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Thursday, 12 January 2017 08:57

Of History and allied matters

Written by Ibim Semenitari
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Logo of Reminiscences with Semenitari Logo of Reminiscences with Semenitari Credits: Nativity Communications

It's a beautiful year. Welcome to 2017. It has been seven years since I last wrote a piece as a private citizen, and it feels good to be back on the beat. I hope that you would enjoy reading this column.

Every week in Reminiscences, we would take a tour of history. I would exhume, excavate, examine, analyse, probe and prod. It promises to be an interesting journey. Sometimes I would borrow from external experiences, other times I would be more introspective. At all times I would benchmark and compare what was, what is and dare to suggest what might be. Each time we meet it would be a conversation. The greatest problem of the times and our country is the lack of contestation of ideas. The almost non-existence of debate and ideology, the bandwagon effect of “carry go “ syndrome” or in the case of the once popular Fortune bank advert “ everybody come inside,” has blinded us to different narratives and perspectives. We need to interrogate more to arrive at dispassionate conclusions.

So in this column, my discourse will be straight, simple and experience based – whether mine or that of others. I will carry you dear readers on a journey through the hills, and valleys, the oceans, seas, rivers and rivulets. We will crisscross creeks in search of the treasure trove laden with the history of paradise lost. I hope you will enjoy our travels and that sometimes you too might be willing to take the helm and lead us into the bliss full or painful path of self discovery or rediscovery as it might be.

Let’s begin this week with a debate on my old girls/boys network. I attended the Federal Government Girls’ College, Abuloma, one of the 104 Unity schools set up as centres of academic excellence and beacons of a united nation.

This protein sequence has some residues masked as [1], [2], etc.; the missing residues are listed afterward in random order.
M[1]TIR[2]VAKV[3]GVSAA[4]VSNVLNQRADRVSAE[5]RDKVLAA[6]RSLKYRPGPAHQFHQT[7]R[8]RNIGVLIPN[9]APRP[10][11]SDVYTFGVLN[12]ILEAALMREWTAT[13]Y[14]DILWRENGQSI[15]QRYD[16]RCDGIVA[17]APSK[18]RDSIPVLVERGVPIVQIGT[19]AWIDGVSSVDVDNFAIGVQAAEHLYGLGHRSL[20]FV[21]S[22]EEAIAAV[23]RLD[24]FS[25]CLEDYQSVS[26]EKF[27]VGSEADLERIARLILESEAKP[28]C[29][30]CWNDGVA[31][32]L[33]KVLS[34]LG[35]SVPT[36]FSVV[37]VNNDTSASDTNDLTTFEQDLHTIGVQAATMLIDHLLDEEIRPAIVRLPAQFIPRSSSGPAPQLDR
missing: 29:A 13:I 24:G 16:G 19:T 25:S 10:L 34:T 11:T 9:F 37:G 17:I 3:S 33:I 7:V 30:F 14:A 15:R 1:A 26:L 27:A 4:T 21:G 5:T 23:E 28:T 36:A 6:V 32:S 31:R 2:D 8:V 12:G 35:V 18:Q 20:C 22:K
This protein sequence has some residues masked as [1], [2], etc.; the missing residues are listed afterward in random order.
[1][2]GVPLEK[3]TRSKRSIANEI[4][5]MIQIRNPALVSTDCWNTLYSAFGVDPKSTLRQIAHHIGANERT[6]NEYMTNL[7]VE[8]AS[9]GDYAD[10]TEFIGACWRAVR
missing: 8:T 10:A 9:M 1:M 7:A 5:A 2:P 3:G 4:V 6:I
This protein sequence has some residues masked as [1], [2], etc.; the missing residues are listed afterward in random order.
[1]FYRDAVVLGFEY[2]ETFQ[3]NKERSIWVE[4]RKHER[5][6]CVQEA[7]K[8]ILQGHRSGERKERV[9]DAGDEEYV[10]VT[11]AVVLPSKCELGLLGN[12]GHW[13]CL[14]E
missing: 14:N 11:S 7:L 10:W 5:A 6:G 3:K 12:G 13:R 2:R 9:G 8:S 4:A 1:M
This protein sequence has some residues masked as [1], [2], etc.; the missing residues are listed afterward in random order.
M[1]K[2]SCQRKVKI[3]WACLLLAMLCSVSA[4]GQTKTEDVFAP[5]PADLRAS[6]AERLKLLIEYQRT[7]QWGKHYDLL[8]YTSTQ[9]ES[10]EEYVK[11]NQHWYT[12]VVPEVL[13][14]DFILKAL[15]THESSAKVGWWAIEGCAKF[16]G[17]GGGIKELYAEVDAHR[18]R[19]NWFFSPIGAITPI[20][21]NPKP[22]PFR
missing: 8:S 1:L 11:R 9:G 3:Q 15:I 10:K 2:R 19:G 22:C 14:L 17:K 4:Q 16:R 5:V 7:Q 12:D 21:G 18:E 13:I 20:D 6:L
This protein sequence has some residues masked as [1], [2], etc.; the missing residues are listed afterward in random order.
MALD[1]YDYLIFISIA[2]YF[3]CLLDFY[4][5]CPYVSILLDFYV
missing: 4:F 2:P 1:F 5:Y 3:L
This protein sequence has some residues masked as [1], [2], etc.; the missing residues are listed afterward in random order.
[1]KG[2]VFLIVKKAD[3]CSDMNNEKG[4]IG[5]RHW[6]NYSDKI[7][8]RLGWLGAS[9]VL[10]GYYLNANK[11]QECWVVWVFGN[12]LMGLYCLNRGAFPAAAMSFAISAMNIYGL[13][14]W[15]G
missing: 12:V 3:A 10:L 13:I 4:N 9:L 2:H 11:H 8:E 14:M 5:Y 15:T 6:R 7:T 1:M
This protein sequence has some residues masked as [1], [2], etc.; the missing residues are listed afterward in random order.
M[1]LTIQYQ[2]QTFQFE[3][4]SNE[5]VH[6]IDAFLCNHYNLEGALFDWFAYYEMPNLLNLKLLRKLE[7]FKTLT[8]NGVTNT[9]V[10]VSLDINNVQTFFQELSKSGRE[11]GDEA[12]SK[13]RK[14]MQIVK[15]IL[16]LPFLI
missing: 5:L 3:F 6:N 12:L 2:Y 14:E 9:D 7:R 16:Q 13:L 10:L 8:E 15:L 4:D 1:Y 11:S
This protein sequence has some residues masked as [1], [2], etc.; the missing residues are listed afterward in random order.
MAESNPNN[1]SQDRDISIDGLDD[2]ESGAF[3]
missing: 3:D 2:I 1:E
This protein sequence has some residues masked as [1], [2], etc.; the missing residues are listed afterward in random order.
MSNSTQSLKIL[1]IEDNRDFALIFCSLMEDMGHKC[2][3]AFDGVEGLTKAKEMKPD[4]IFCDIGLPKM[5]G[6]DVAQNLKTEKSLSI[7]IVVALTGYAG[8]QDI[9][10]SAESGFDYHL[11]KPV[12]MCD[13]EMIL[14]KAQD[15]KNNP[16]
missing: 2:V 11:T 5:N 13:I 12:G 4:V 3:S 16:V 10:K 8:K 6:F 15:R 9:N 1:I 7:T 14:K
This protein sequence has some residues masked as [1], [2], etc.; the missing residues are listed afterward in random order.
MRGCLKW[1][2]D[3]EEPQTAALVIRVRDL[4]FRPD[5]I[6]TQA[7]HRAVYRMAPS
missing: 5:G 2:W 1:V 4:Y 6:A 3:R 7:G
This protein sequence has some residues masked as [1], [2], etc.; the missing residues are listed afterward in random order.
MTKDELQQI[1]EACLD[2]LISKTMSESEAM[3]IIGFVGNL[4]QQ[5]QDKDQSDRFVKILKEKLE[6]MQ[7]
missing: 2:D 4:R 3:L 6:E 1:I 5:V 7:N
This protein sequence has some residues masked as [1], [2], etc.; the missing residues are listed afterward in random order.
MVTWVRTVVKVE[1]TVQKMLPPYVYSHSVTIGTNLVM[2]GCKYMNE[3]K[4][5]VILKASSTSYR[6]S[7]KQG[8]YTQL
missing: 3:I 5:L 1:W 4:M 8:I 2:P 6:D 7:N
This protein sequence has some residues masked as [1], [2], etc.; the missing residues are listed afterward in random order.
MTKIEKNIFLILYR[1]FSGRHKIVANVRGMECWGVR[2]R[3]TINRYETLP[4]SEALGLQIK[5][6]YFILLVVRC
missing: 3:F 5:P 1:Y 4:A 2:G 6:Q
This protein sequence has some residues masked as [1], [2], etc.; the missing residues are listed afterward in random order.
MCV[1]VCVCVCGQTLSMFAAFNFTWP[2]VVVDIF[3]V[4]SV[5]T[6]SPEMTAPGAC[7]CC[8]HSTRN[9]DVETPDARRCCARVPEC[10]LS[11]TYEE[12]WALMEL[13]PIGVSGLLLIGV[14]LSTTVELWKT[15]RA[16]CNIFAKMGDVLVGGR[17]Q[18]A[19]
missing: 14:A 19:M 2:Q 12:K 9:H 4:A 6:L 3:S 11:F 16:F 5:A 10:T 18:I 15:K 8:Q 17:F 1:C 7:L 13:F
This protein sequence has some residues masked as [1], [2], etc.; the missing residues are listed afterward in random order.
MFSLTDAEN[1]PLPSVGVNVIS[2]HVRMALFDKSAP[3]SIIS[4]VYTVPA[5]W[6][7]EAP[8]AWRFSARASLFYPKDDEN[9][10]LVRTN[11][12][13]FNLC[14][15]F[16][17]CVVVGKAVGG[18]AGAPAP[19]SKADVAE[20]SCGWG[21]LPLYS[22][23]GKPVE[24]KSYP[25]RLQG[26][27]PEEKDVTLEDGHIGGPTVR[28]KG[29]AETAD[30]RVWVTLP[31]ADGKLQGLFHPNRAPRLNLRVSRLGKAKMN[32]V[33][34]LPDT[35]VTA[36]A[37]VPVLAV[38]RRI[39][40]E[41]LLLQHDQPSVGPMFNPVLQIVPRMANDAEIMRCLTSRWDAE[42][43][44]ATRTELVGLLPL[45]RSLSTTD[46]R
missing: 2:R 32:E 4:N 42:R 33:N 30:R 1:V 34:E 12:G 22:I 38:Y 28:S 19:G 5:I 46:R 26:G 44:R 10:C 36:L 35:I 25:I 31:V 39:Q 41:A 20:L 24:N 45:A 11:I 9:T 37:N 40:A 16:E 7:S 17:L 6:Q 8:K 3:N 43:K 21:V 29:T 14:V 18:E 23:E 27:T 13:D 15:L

The conclusion of the discussion, which was about the decision of the Federal Ministry of Education to bring history back into, the school curriculum was, “the sooner, the better”.

I remember my grandfather insisting on telling me the history of my community as a child. He insisted that a people without a past do not have a future. His words were; “if you do not know where you are going at least know where you are coming from.”

Knowing where you are coming from helps you put things in perspective. It helps you know what worked, what didn't and what you can do to avoid that which didn't work; of how you can improve on it.  

On January 6th, the movie, Hidden Figures, opened up in theatres all across America. It was a beautiful movie that spoke to the essence of America and its contradictions. The film is based on the lives of three African American women (they called them computers, back then) who had to deal with discrimination in America’s deeply segregated South to help the country compete in the cold-war-fueled space race.

The film centres on Katherine G. Johnson, a NASA mathematician and her two other colleagues (all black) from West Computing group at NASA’s Langley Research Center in Virginia. Their mathematics allowed America launch astronauts Alan Shepard, the first American in space, and John Glenn, the first American to orbit the Earth.

That history deliberately forgotten but brought back to America now, has already won 16 awards. The point of course being that the movie is not just another story but the recounting of an amazing history. It not only reinforces the interwoven fabric of multi-racial America but reaffirms the interdependence that makes America a great nation. Coming out of one of the nation’s most divisive elections, this movie is certainly a needful lesson in why America is called the land of the free.  The movie carries a ray of hope to soothe frayed nerves, re- energize faith in the American dream.